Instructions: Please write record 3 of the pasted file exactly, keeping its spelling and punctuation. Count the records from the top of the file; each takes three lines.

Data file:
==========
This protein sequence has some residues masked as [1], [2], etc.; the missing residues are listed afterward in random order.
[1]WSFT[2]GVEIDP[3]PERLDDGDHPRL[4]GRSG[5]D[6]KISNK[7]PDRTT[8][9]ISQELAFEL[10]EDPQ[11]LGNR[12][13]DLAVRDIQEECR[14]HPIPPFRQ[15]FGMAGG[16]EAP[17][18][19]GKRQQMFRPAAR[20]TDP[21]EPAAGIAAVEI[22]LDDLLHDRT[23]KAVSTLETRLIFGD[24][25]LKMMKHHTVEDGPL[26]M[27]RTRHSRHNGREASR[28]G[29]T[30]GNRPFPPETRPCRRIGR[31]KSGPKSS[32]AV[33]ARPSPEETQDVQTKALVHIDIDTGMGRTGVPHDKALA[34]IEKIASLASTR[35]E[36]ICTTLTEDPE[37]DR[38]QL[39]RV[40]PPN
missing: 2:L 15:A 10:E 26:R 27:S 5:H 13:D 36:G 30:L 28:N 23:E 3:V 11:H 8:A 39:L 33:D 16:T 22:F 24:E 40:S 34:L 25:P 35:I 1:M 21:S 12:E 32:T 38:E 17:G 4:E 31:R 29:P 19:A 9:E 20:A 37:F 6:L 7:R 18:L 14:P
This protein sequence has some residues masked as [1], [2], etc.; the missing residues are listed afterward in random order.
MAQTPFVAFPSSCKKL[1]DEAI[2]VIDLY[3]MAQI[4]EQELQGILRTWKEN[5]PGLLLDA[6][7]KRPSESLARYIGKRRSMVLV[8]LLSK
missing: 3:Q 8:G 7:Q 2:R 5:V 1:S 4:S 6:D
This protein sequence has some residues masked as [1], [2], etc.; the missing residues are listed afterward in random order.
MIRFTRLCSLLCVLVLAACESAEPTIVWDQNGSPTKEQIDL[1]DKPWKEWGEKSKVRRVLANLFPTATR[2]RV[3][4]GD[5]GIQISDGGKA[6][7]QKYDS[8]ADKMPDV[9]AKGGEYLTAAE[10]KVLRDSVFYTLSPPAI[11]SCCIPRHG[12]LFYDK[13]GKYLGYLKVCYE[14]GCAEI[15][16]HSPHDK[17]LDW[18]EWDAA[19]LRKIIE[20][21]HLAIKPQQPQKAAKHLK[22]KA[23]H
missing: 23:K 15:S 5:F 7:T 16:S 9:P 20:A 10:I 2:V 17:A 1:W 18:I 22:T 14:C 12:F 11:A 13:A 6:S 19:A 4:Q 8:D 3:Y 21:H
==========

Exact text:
This protein sequence has some residues masked as [1], [2], etc.; the missing residues are listed afterward in random order.
MIRFTRLCSLLCVLVLAACESAEPTIVWDQNGSPTKEQIDL[1]DKPWKEWGEKSKVRRVLANLFPTATR[2]RV[3][4]GD[5]GIQISDGGKA[6][7]QKYDS[8]ADKMPDV[9]AKGGEYLTAAE[10]KVLRDSVFYTLSPPAI[11]SCCIPRHG[12]LFYDK[13]GKYLGYLKVCYE[14]GCAEI[15][16]HSPHDK[17]LDW[18]EWDAA[19]LRKIIE[20][21]HLAIKPQQPQKAAKHLK[22]KA[23]H
missing: 23:K 15:S 5:F 7:T 16:S 9:P 20:A 10:I 2:V 17:A 1:W 18:I 22:T 14:C 12:F 11:A 13:A 6:S 19:A 4:Q 8:D 3:Y 21:H